Finding a perfect camera bag sometimes seems like an exercise in futility. I’ve owned and also tried out tons of bags over the years, and very few seem to check all the boxes. For hiking and photography, I’ve always been on the lookout for a bag that strikes the balance between durability, weight, and functionality. As a traveling photographer, I’m often going to wet, humid, sandy, snowy or dusty environments where having a durable bag is a great asset to protect sensitive electronics and keep stuff dry.
Some photographers swear by bags specifically designed for camera users, while others prefer a more general use backpacking bag. I generally fall in the latter category. What I’ve found, is that bags made for cameras often have too many compromises and are often not all that comfortable.
Here are some of the common drawbacks of such bags:
- They are either too big or too small to carry necessary gear
- They are too heavy
- They are not flexible in their use, i.e. they only work good for carrying cameras and not as a normal hiking/traveling bag
- They are not comfortable or adjustable
- They are not durable enough for the long haul
- They don’t allow you to carry the tripod in the middle of the pack where the weight is distributed evenly
- They “look” like a camera bag, ruining any sense of discreetness
- They don’t effectively protect your gear from the elements
Ortlieb Atrack 35 Liter Backpack
After searching endlessly for a bag that would work well in a rainy environment, I found the Ortlieb Atrack. Ortlieb is probably best known for their high durability bike packing/commuting rack panniers. I knew from my experience as a cyclist that their paneers have a strong reputation of being field-tested bags ready to take a beating from spending months on the open road. When I found out the Atrack existed, I knew I had to give it a try.
The Ortlieb Atrack is made of the same wear and tear resistant nylon fabric that they use for their paneers. While at first it seems like it’s just a dry bag with straps, it’s actually more sophisticated. The camera has thin metal frame which in practice makes the bag feel just like a normal, high quality hiking rucksack. I find the padding firm but comfortable, with plenty of air space for ventilation. The back straps are cleverly adjustable for torso length, and so dialing in the perfect fit is easy with this bag. The bag also comes in special model with slightly different proportions designed for women.
One of the most ingenious parts of this bag are the internal zipper pockets which make it easy to store and quickly find things like lens filters, keys and a wallet, or even a small lens. The 35L model is a nice size and capable of housing a DSLR with professional lenses (e.g., Nikon 500 PF and 70-200 2.8) with room to spare. My Shimoda cube divider fit perfectly in this bag. The bag comes in three sizes, a 25L, 35L, and 45L.
I love that this bag has several attachment points/daisy chains on the front. This makes its super simple to pick up a couple buckles and attach a tripod to the middle of the bag. That is exactly what I plan to do with it.
Of course, no bag is perfect, and this bag does have some areas for improvement. A weird omission is that the bag is missing a handle to carry it from the top. This makes it more difficult to pull the bag in and out of a car, for example. The straps that are used to cinch the bag down are also quite long, and don’t pack as neatly as I’d like. The bag is not the lightest in the world @ 3.24 lbs, but I will gladly accept that, because the frame makes carrying a heavy load much easier. The waterproof ruggedness also means you can forgo a rainfly (although I’d always recommend using a dry bag for the camera if it is going to be rainy). This is also not a cheap bag, starting at $200 at the time of writing. Time will tell if it lives up to the durability promise. The bag comes with a 5 year replacement warranty.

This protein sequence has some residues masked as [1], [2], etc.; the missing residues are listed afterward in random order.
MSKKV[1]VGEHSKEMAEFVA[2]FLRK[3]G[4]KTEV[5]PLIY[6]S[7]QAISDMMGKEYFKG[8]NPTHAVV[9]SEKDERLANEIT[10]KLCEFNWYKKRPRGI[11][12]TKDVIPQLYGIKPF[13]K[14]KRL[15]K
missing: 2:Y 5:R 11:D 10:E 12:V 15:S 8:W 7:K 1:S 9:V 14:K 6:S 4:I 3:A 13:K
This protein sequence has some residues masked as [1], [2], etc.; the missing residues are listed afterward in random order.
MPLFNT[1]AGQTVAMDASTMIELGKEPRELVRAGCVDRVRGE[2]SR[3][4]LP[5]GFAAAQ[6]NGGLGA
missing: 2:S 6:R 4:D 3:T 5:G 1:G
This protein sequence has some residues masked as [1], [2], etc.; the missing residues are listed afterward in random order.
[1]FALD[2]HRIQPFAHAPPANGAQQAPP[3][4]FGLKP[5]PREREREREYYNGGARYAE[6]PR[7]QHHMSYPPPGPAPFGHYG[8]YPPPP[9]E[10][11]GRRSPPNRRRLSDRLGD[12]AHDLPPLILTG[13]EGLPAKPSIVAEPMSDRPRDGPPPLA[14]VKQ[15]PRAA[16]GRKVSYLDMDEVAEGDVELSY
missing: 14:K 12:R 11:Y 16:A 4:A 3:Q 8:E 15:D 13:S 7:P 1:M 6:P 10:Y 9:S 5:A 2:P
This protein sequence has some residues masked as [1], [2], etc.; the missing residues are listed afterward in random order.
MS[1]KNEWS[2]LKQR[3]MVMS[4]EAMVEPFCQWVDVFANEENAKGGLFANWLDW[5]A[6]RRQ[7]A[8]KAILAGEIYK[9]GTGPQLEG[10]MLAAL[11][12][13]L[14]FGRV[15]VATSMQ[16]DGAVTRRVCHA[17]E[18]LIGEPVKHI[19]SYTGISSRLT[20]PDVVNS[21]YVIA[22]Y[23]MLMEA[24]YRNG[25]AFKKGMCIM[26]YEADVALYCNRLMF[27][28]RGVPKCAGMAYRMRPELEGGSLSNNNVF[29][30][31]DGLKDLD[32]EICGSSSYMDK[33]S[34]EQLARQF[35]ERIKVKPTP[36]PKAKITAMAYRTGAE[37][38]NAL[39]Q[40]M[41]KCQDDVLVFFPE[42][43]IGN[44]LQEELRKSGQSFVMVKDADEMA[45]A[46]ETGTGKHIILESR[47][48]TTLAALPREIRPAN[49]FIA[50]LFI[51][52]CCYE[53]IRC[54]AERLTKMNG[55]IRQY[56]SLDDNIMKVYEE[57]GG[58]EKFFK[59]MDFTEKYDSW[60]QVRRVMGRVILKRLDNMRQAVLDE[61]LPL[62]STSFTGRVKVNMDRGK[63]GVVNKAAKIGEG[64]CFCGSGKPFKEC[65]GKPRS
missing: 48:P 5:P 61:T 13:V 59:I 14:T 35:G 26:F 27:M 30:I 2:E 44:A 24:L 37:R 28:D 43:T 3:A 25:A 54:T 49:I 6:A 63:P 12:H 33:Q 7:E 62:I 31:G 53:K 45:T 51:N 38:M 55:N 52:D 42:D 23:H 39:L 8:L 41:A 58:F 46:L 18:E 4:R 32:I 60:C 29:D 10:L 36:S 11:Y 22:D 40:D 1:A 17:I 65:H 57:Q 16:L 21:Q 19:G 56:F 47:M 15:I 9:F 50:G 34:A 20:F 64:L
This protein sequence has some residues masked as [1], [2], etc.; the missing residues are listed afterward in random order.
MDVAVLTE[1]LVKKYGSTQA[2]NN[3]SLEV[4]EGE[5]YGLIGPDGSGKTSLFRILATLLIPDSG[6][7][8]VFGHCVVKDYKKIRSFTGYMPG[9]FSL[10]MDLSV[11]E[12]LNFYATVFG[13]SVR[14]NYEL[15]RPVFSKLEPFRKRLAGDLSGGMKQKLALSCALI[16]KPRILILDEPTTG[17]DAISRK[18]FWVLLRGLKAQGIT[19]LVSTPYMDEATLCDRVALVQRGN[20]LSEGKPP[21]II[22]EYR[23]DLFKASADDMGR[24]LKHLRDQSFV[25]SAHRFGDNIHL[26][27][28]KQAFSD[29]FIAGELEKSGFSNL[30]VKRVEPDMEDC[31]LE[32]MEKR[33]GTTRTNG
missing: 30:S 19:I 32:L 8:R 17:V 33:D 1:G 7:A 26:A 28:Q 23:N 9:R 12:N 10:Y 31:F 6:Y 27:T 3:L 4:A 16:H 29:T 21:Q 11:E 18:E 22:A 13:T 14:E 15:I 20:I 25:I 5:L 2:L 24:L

I’m very impressed with this bag. I doubt Ortlieb set out to make a great camera bag when they designed the Atrack, but I think that’s exactly what they have done. Of course no bag is perfect, but for my uses this one comes close as I have found thus far.
I’m still in my early days with the bag, so it will take time to see whether it stands up to abuse. As for waterproofing, I did do a leak test. I sprayed it down with a hose for several minutes and then checked inside and it was bone dry. The bag is like a balloon when fully zipped (unless you let the air out of course) which inspires confidence of its water tightness. This is the only bag I’ve found, other than maybe a Sea to Summit dry bag backpack that actually advertises being fully waterproof. I still don’t recommend take any chances in heavy downpours – and recommend using dry bags internally as a precaution . (Updated 9/10/19)
- German engineering, has an overbuilt and quality feel to it
- Interior zipper pockets are ingenious and useful
- Rear access means you can get to your gear while wearing it, and this design also prevents theft while wearing the bag
- The bag is completely water sealed (like a dry bag) and doesn’t require a rainfly
- Adjustable torso length
- Super well padded and comfortable to wear, with a simple but effective frame design
- Side pockets for water bottle and also compatible with an internal water reservoir
- The back of the bag has loop holes which make attaching a tripod or skis simple
- I wish they’d install a carry handle at the top of the bag
- Cinch straps are a little long and unwieldy, and not particularly neat when the bag is compressed
- A little pricey, but maybe not when compared to “camera bags”
- Some might call it heavy at 3.24 lbs, but this is the price you pay for rugged waterproofing
- If you’re a photographer, you’re probably going to have to buy an internal divider for your gear